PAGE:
Location: Food Science ResearchTitle: Physical properties of NaCl-free cucumber fermentation cover brine containing calcium chloride and glycerin and apparent freezing injury of the brined fruits
|DIAZ, JOSCELIN - North Carolina State University|
|Perez Diaz, Ilenys|
|MESSER, NADYA - Gedney Foods Company|
|SAFFERMAN, STEVEN - Michigan State University|
Submitted to: Journal of Food Processing and Preservation
Publication Type: Peer Reviewed Journal
Publication Acceptance Date: 12/4/2017
Publication Date: 2/2/2018
Citation: Diaz, J.T., Perez Diaz, I.M., Messer, N., Safferman, S.I. 2018. Physical properties of NaCl-free cucumber fermentation cover brine containing calcium chloride and glycerin and apparent freezing injury of the brined fruits. Journal of Food Processing and Preservation. 42(4):e13582. https://doi.org/10.1111/jfpp.13582.
Interpretive Summary: Sodium chloride, the main component of table salt, is used in cucumber pickling primarily to control microbial growth. However, in commercial operations using 40,000 L tanks, sodium chloride is also used as an antifreeze. Development of cucumber pickling technology without sodium chloride to reduce the environmental impact, thus, demands the identification of strategies to manage freezing damage of pickles as they are stored in commercial tanks outdoors. This study evaluated the use of calcium chloride, another salt, and glycerin as antifreeze for commercial scale cucumber fermentations. It was learned that 14.5% glycerin, 18% calcium chloride or a combination of 13% glycerin and 5% calcium chloride is needed to match the antifreezing activity of 6% sodium chloride, amount currently used in commercial cucumber fermentations. Water loss was the main chilling injury observed in fermented cucumbers.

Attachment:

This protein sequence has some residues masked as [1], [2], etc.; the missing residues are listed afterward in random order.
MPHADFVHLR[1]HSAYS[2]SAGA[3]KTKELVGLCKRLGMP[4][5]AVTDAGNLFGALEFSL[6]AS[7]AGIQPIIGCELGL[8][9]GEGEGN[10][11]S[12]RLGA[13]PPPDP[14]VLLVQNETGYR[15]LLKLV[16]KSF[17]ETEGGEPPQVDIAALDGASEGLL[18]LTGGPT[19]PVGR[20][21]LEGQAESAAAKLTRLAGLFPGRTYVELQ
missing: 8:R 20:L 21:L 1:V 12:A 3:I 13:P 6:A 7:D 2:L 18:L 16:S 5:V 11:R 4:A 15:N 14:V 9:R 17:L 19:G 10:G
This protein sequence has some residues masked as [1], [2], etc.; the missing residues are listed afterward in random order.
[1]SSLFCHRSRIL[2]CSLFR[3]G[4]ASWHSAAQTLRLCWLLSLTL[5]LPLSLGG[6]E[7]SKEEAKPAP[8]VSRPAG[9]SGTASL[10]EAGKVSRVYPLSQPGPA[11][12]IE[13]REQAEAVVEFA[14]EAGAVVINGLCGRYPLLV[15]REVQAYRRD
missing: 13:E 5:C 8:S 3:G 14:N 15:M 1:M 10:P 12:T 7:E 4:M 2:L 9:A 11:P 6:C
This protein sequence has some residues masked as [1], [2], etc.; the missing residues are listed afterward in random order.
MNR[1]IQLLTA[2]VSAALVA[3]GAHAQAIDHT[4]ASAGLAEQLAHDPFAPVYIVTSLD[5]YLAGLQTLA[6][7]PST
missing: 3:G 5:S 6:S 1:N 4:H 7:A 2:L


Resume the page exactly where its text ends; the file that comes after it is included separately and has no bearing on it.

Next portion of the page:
Technical Abstract: Use of glycerin and calcium chloride to reduce the freezing point and improve quality of bulk stored fermented cucumbers brined without NaCl, was explored. The incidence of pre-freezing injury on the fruits, caused by deposition in tanks containing cushion brine prepared with 2.5% calcium chloride, was excluded by determining the liquid and fruits densities and buoyancy force. The NaCl-free cover brine thermal properties and freezing point, and the frozen fruits water loss were determined to estimate freezing damage. Cover brines supplemented with 14.5% glycerin, 18% calcium chloride, or 14% glycerin and 5% calcium chloride were needed to match the freezing point of the 6% NaCl cover brine, typically used for fermentation. Thermal properties of the NaCl-free cover brine were insignificantly affected by temperature or composition. Water loss was the main freezing injury in brined cucumbers. Supplementation of calcium chloride and/or glycerin in fermentation cover brines helped minimize fermented cucumbers water loss associated with freezing.